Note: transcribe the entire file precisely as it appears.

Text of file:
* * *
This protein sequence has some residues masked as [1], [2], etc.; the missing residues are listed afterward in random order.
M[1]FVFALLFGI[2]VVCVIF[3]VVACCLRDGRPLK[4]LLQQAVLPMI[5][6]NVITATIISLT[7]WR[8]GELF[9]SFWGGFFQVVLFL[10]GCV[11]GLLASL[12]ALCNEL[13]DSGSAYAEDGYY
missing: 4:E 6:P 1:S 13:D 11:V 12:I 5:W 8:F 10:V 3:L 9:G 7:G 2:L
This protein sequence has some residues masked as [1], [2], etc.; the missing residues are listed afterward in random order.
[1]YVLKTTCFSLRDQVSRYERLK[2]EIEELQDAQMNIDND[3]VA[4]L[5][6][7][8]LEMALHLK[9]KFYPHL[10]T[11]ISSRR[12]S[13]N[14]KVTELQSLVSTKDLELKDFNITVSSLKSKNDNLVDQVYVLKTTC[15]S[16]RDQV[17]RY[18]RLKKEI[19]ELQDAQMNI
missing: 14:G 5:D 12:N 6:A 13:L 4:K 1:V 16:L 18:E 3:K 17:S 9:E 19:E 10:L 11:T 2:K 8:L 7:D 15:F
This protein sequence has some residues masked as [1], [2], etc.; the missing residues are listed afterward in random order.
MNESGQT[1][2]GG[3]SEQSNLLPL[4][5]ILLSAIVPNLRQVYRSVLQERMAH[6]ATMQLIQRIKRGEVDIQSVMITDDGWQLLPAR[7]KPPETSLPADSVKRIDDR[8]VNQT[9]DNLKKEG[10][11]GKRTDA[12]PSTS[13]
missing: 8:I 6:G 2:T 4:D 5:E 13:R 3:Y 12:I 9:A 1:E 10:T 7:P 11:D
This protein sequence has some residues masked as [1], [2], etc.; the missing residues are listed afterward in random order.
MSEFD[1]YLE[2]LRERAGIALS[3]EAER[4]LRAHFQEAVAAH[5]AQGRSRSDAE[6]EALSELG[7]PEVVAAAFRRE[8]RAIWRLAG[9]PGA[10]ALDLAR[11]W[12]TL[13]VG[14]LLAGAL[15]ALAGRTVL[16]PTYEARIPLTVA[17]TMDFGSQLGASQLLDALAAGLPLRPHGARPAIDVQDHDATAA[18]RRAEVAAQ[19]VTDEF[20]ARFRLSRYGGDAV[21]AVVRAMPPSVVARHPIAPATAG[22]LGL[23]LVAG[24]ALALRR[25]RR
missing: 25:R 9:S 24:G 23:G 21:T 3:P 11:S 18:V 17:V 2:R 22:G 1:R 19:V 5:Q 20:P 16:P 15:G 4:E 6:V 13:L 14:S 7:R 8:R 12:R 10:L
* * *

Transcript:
This protein sequence has some residues masked as [1], [2], etc.; the missing residues are listed afterward in random order.
M[1]FVFALLFGI[2]VVCVIF[3]VVACCLRDGRPLK[4]LLQQAVLPMI[5][6]NVITATIISLT[7]WR[8]GELF[9]SFWGGFFQVVLFL[10]GCV[11]GLLASL[12]ALCNEL[13]DSGSAYAEDGYY
missing: 4:E 6:P 1:S 13:D 11:V 12:I 5:W 8:F 10:V 3:L 9:G 7:G 2:L
This protein sequence has some residues masked as [1], [2], etc.; the missing residues are listed afterward in random order.
[1]YVLKTTCFSLRDQVSRYERLK[2]EIEELQDAQMNIDND[3]VA[4]L[5][6][7][8]LEMALHLK[9]KFYPHL[10]T[11]ISSRR[12]S[13]N[14]KVTELQSLVSTKDLELKDFNITVSSLKSKNDNLVDQVYVLKTTC[15]S[16]RDQV[17]RY[18]RLKKEI[19]ELQDAQMNI
missing: 14:G 5:D 12:N 6:A 13:L 4:K 1:V 16:L 18:E 3:K 17:S 9:E 19:E 10:L 11:T 2:K 8:L 7:D 15:F
This protein sequence has some residues masked as [1], [2], etc.; the missing residues are listed afterward in random order.
MNESGQT[1][2]GG[3]SEQSNLLPL[4][5]ILLSAIVPNLRQVYRSVLQERMAH[6]ATMQLIQRIKRGEVDIQSVMITDDGWQLLPAR[7]KPPETSLPADSVKRIDDR[8]VNQT[9]DNLKKEG[10][11]GKRTDA[12]PSTS[13]
missing: 8:I 6:G 2:T 4:D 5:E 13:R 3:Y 12:I 9:A 1:E 10:T 7:P 11:D
This protein sequence has some residues masked as [1], [2], etc.; the missing residues are listed afterward in random order.
MSEFD[1]YLE[2]LRERAGIALS[3]EAER[4]LRAHFQEAVAAH[5]AQGRSRSDAE[6]EALSELG[7]PEVVAAAFRRE[8]RAIWRLAG[9]PGA[10]ALDLAR[11]W[12]TL[13]VG[14]LLAGAL[15]ALAGRTVL[16]PTYEARIPLTVA[17]TMDFGSQLGASQLLDALAAGLPLRPHGARPAIDVQDHDATAA[18]RRAEVAAQ[19]VTDEF[20]ARFRLSRYGGDAV[21]AVVRAMPPSVVARHPIAPATAG[22]LGL[23]LVAG[24]ALALRR[25]RR
missing: 25:R 9:S 24:G 23:G 21:T 3:P 11:S 18:V 17:V 2:R 22:G 1:R 19:V 5:Q 20:P 16:P 15:G 4:E 6:V 13:L 14:S 7:R 8:R 12:R 10:L